Newspaper article THE JOURNAL RECORD

Quality of Life or Jobs Analysis?

Newspaper article THE JOURNAL RECORD

Quality of Life or Jobs Analysis?

Article excerpt

The work force survey commissioned by the El Reno Industrial Development Corp. surprised everyone.

With hundreds of new jobs and a new industrial park on the horizon for the Canadian County seat, ERIDC officials thought an area employment survey would prove a good educational tool for both finding new workers and luring expanding companies. And the results didn't disappoint -- the survey by the University of Oklahoma Center for Economic and Management Research determined El Reno is the home of a highly educated, underemployed work force.

While the unemployment rate in Canadian County is just 2.3 percent, the study demonstrated a pool of labor exists in this far west Oklahoma City suburb among workers who are employed but do not fully utilize their education and skills. About 15.6 percent of the city's workers fit the criteria and were identified in the survey as underemployed.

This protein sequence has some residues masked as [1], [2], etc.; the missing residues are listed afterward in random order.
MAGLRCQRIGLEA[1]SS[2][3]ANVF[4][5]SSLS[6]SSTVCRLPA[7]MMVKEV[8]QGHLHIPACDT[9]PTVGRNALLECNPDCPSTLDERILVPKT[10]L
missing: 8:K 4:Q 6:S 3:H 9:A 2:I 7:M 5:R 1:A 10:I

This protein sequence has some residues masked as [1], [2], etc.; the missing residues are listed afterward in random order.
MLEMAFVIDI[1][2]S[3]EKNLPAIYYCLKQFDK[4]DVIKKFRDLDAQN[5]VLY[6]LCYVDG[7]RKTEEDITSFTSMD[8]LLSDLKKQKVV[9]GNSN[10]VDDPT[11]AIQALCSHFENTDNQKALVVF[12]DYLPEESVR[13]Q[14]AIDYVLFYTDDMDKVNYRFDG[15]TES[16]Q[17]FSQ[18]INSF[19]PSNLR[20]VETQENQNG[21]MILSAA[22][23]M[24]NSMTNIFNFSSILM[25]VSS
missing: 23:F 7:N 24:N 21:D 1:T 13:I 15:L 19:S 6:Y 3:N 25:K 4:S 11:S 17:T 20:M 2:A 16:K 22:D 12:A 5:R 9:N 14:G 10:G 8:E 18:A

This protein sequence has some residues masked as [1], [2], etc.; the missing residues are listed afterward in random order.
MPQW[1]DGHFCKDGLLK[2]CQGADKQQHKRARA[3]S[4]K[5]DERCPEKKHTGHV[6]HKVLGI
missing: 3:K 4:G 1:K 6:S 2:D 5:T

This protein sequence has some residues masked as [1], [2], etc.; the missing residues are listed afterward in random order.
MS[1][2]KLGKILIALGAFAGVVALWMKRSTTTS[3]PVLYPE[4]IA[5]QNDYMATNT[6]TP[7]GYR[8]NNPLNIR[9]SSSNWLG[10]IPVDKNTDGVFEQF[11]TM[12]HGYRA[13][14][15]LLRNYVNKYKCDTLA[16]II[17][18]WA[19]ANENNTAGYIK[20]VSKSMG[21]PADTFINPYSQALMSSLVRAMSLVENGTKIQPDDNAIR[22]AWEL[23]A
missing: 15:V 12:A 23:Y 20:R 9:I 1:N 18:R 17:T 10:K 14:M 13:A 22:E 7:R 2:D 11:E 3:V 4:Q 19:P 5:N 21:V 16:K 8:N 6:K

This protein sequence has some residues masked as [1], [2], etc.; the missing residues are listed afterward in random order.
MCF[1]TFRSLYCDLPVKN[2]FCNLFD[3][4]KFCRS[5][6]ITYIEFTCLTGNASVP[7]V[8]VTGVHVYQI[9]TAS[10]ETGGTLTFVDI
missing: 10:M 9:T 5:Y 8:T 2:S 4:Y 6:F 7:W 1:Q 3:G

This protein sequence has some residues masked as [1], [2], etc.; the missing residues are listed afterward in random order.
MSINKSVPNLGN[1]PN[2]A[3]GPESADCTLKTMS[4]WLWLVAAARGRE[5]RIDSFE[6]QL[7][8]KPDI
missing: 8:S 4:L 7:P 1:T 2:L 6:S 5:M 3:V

Most of these said they would be willing to commute 20 miles or more for a job that pays 10 to 15 percent more than current wages.

But that's where surprise and confusion set in. Randle Lee, executive director of the ERIDC, suggested El Reno residents commute to Oklahoma City for a different reason. "In the survey we saw the people of El Reno driving to Oklahoma City would do so no matter what jobs were available closer to home. People simply like to live in El Reno."

More than 23,000 persons in the Canadian County area commute to jobs in Oklahoma County, the survey stated.

According to Dr. Larry Devane, chairman of the ERIDC and president of Redlands Community College, the survey shows even if residents were able to make 10 to 15 percent more by working in El Reno, they would still choose to commute to other areas outside the town.

"This tells us that people want to live in El Reno because of our quality of life, but also enjoy their current job outside of El Reno," explained Devane. "Information such as this gives us the knowledge that there may be more families looking to live outside the metropolitan area while still working within that area. …

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